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Truth Tables

Organization and analysis of logic using symbols.

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Truth Tables

What if you needed to analyze a complex logical argument? How could you do this is an organized way, making sure to account for everything? After completing this Concept, you'll be able to use truth tables as a way to organize and analyze logic.

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CK-12 Foundation: Chapter2TruthTablesA

James Sousa: Truth Tables

Guidance

So far we know these symbols for logic:

  • not (negation)
  • if-then
  • therefore

Two more symbols are:

  • and
  • or

We would write “ and ” as and “ or ” as .

Truth tables use these symbols and are another way to analyze logic. First, let’s relate and . To make it easier, set as: An even number. Therefore, is An odd number. Make a truth table to find out if they are both true. Begin with all the “truths” of , true (T) or false (F).

Next we write the corresponding truth values for . has the opposite truth values of . So, if is true, then is false and vise versa.

T F
F T

To Recap:

  • Start truth tables with all the possible combinations of truths. For 2 variables there are 4 combinations for 3 variables there are 8. You always start a truth table this way.
  • Do any negations on the any of the variables.
  • Do any combinations in parenthesis.
  • Finish with completing what the problem was asking for.

Example A

Draw a truth table for and .

First, make columns for and . Fill the columns with all the possible true and false combinations for the two.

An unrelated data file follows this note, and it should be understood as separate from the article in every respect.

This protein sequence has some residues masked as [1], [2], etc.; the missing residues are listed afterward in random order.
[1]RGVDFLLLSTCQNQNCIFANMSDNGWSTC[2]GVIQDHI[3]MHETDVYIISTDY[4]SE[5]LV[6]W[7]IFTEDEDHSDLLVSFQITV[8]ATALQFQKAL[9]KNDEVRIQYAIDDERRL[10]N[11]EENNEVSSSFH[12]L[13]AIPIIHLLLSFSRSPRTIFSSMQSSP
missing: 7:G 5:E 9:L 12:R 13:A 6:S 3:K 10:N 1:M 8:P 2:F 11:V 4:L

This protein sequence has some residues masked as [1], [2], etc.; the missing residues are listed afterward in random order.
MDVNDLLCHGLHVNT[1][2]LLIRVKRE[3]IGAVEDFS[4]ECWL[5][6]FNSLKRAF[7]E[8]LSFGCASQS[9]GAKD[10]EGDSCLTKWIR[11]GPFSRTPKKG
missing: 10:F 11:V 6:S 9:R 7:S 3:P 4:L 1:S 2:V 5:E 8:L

Notice all the combinations of and . Anytime we have truth tables with two variables, this is always how we fill out the first two columns.

Next, we need to figure out when is true, based upon the first two columns. can only be true if BOTH and are true. So, the completed table looks like this:

This is how a truth table with two variables and their “and” column is always filled out.

Example B

Draw a truth table for and .

First, make columns for and , just like Example A.

Next, we need to figure out when is true, based upon the first two columns. is true if OR are true, or both are true. So, the completed table looks like this:

The difference between and is the second and third rows. For “and” both and have to be true, but for “or” only one has to be true.

Example C

Determine the truths for .

First, there are three variables, so we are going to need all the combinations of their truths. For three variables, there are always 8 possible combinations.

Next, address the . It will just be the opposites of the column.

Now, let’s do what’s in the parenthesis, . Remember, for “or” only OR has to be true. Only use the and columns to determine the values in this column.

Finally, we can address the entire problem, . Use the and to determine the values. Remember, for “and” both and must be true.

Watch this video for help with the Examples above.

CK-12 Foundation: Chapter2TruthTablesB

Guided Practice

Write a truth table for the following variables.

1.

2.

3.

Answers:

1. First, make columns for , then add in and finally, evaluate .

2. First, make columns for and , then add in and . Finally, evaluate .

3. First, make columns for and , then add in and . Finally, evaluate .

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Write a truth table for the following variables.

  1. The only difference between #1 and #3 is the placement of the parenthesis. How do the truth tables differ?
  2. When is true?

Is the following a valid argument? If so, what law is being used? HINT: Statements could be out of order.

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